Paint has the potential to help you chill out, cheer up, or get down to business—here’s how.

By Kathleen Murray Harris
Updated: April 24, 2019
courtesy of manufacturers

Color is powerful. It’s often the first thing people notice when they walk through a space, and it’s one of the most important building blocks of your home’s personal style. But when faced with a thick book of paint chips, most people gravitate toward their favorite colors or play it safe with neutrals. Instead, consider the mood you’d like to inspire in each room. “Colors elicit feelings, jog your memory, and function as a form of self-expression,” says textile designer Lori Weitzner, author of Ode to Color: The Ten Essential Palettes of Living and Design ($28; amazon.com). We asked designers and color experts for their favorite paint colors to achieve a certain vibe. Of course, this isn’t an exact science, but use these ideas as a starting point.

Relax with gray or blue.

Think of the ocean. How do you feel? “Cool, watery colors calm you,” says Jessica Helgerson, an interior designer in Portland, Oregon. That’s why sky blue or a neutral with an undertone (the color that’s mixed with the primary color) of gray or green is common in bedrooms and yoga studios: These shades capture that soothing, serene, private- retreat vibe, says Hope Fallin, owner of Hope Fallin Color & Design in Ridgewood, New Jersey. Her favorite chill-out colors are Sherwin-Williams’s Passive, a soft blue-gray with a hint of green, and Light French Gray, a classic, cool gray. Soft, watery blues, pale gray-blues (like the sky), and green-grays (like soft mint) are often associated with calming and healing and are frequently used in doctors’ offices.

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Get happy with sun-kissed colors.

In spaces where you could use a pick-me-up, try warm neutrals and sun-kissed shades, like apricot, rust, and tan. Consider a nude blush, says Weitzner, like Benjamin Moore’s Bashful and Farrow & Ball’s Pink Ground, which have yellow undertones to prevent the color from skewing too bubble gum. Not surprisingly, yellow itself creates a cheerful vibe too. “We associate yellow with happiness and sunshine, and for many people it promotes creativity and productivity,” says Sara Gore, the host of NBC’s Open House. Choosing the right yellow can be challenging, though. “Many are too bright or too baby pastel,” says Fallin. For a modern, yellow-adjacent shade, she suggests a warm beige, like Sherwin-Williams’s Maison Blanche.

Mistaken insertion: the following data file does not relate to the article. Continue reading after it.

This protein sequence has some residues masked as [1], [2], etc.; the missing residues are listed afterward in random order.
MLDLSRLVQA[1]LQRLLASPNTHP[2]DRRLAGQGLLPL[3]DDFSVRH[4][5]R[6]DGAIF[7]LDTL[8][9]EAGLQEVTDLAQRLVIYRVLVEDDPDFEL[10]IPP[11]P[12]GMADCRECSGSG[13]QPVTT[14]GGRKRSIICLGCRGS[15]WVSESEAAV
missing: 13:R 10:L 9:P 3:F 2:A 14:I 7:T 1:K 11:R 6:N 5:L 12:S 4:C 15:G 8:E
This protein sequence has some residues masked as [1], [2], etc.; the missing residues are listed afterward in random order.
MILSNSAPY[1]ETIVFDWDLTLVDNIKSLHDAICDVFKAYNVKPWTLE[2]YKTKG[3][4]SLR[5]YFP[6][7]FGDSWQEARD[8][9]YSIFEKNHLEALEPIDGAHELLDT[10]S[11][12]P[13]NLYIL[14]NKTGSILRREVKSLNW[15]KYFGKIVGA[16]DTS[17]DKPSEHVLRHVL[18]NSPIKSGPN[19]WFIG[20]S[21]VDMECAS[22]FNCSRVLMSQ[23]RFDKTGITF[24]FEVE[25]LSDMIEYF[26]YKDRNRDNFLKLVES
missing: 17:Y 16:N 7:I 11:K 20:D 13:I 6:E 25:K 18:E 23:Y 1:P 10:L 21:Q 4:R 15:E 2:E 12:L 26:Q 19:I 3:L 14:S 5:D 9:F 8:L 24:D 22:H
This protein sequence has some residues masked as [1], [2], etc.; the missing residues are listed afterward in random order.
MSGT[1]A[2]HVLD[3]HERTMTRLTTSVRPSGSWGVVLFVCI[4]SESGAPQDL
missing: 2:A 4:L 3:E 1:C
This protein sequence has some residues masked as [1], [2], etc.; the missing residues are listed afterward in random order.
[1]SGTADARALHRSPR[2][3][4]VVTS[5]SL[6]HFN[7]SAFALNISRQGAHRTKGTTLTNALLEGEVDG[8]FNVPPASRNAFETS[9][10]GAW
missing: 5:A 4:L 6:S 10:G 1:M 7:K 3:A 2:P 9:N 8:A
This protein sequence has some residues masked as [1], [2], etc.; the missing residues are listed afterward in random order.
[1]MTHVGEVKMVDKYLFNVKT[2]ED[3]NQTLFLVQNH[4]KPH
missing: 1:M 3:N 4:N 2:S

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Encourage easy conversation with green.

Active yet calm colors will help create a good ambience for entertaining. It may sound contradictory, but in areas like the kitchen and dining room, you want people to feel relaxed and engaged at the same time. Nature-inspired greens, like those found in bamboo leaves or sage, are perfect for your cook space, says Weitzner. They can elevate your mood without being too intense. “Greens are reminiscent of being outside, where your energy and spirits are high yet relaxed and grounded,” she explains. Try Benjamin Moore’s Honeydew or Sherwin-Williams’s Oh Pistachio. If you’re nervous about bright colors, Weitzner says to mix your green shade with Benjamin Moore’s Linen White, which takes the edge off but keeps the color clean and bright. It will turn a neon lime, for instance, into an inviting green apple.

Be productive with bright colors.

Pops of a bright color like coral or cobalt can energize you; they work well in a home office or other space you want to feel focused in. If you’re feeling adventurous, Weitzner loves a bright tangerine orange, like Benjamin Moore’s Calypso Orange, which she says can encourage quick thinking and creativity. Since too much of a bright color can be intimidating—and distracting—try it out on one accent wall, suggests Weitzner. At Third Branch Creative Studio in Milwaukee, owner Elizabeth Rees used a bright yellow ombré effect to add visual interest in a subtle way. “It helps move the eye around the room, keeping clients’ minds active,” says Rees.

Sleep better with soft pinks.

While a light gray-blue shade can be relaxing, you might also consider a slightly warmer tone for your bedroom, says Weitzner. Pick a soft neutral with a barely-there pink or purple undertone, like White Opulence by Benjamin Moore. The soothing shade will reflect light to keep the space cheery in the daytime while providing a note of calm positivity as you ease into your nighttime routine.

Feel cozy with dark blues and charcoal.

There’s a move toward rich, almost black colors in dining rooms, TV rooms, and living rooms, says Nicole Gibbons, founder of Clare, an online paint retailer. You may think these shades would make a space seem smaller, but they actually do the opposite, says Helgerson. “Light reflects off dark colors to create shadows and more dynamic color, making your space appear bigger,” she explains. To create this feeling of luxurious comfort, opt for a strong, cool iron gray (try Irony from Clare) or a rich, sophisticated blue that looks like warm denim (try Behr’s Blueprint). While blues are typically cool colors, if they have brown undertones, they can create a warm vibe, notes Fallin. These almost cavelike colors are also great in bedrooms: “Some clients enjoy feeling like they’re in a cocoon,” says Fallin.

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